Caught in the Middle
by Mike Procter

Published by
Pitch Publishing
A2 Yeoman Gate, Yeoman way,
Worthing, Sussex BN13 3QZ.



Pages: 224

MRP: £16.99


Last year, Mike Procter returned to Bristol to speak as I believe he had also done the year before. It was too good an opportunity to miss listening and speaking to one of cricket's true greats and legends of the game and I suspect that I was not alone in feeling honoured to have attended. I came away thinking that Mike Procter was one of cricket's most humble and pleasant men.

I was aware that Mike's autobiography was due out and am grateful to Pitch Publishing for sending me a copy. What immediately stands out about Mike's book, Caught in the Middle, is the same respect shown as the evening in 2016 in Bristol. Many of us have visions of cricketers, the deeds which we all remember them by and, okay, I am probably no different in remembering the famous Hampshire and Gloucestershire 1977 Benson and Hedges semi-final in 1977. It still seems fresh in my memory. There is, though, much more to Mike Procter than that one memorable match.

It may be Mike's explosive bowling which captures the memory - or maybe footage of his batting is rarer - but he must rank as one of the finest all-rounders with 47 first-class centuries, 105 fifties and 1357 wickets at a remarkably low average of 19.07. These statistics do not really reveal the pleasure that he gave to the spectator. Again, though, he touches upon his success modestly. Gloucestershire may have been known as Proctershire but Mike is keen to praise others. And, yes, there are a few off-the-field stories which may cause a laugh or two...

His Test career, like other South African players at the end of the 1960s, was limited to seven matches ( and a remarkable 41 wickets). He does not bemoan his fate, though, and writes of the opportunity given to him by Kerry Packer in the revolution at the end of the 1970s which forever changed cricket.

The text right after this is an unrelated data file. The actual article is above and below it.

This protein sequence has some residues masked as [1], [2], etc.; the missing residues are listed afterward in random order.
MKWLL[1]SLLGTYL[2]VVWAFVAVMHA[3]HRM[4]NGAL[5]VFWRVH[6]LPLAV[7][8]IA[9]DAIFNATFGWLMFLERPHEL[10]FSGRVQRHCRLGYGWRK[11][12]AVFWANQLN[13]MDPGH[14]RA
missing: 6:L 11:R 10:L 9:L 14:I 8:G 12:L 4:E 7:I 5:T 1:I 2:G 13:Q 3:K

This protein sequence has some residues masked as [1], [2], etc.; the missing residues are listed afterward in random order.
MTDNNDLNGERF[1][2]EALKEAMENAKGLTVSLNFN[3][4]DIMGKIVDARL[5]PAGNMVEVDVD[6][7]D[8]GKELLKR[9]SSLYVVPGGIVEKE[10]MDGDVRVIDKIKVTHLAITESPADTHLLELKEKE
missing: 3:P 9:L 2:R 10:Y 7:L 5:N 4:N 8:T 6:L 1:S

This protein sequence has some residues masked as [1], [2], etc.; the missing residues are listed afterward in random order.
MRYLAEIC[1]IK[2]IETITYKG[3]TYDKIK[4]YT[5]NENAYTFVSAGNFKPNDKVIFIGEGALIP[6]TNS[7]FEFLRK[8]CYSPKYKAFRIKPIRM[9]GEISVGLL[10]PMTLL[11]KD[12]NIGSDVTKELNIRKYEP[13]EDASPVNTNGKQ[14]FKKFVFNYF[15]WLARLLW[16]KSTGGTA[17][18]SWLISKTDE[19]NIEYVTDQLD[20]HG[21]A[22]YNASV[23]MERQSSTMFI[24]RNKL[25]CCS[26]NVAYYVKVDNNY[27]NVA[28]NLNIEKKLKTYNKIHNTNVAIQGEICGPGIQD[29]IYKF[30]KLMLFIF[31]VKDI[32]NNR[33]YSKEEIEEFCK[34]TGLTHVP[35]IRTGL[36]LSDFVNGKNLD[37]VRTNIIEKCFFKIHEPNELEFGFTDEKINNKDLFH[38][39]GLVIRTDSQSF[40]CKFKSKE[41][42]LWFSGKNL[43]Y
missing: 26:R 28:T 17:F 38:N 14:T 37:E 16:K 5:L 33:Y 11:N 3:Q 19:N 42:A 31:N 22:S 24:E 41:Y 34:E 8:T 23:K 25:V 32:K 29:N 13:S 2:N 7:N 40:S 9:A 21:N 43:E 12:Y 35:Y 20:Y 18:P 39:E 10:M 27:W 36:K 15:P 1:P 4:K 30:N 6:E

Mike has been involved in cricket in many forms: player, coach, commentator and match referee. There have been a couple of unsavoury and unfortunate episodes during his tenure as a referee which would have surely rankled with this fairest of men but his views are written fairly. Not everything has necessarily gone his way but the feeling, on reading Mike's autobiography, is that he has been satisfied to have been so heavily involved in both South African and English county cricket.

Mike now works hard in coaching many under-privileged children in South Africa. Everyone is given a chance regardless of talent and, with families sometimes unable to provide a decent meal for their children, this also falls within Mike's remit. It requires money and is a thoroughly worthwhile cause to support.

Having met Mike Procter at Bristol that evening in 2016, I am not now surprised at the modest way in which his autobiography has been written. This is a story of a thoroughly decent man who has given many, many hours of pleasure to cricket fans and now gives as much to deserving children in South Africa. Caught in the Middle is a moving and fascinating book and I would urge readers to read it.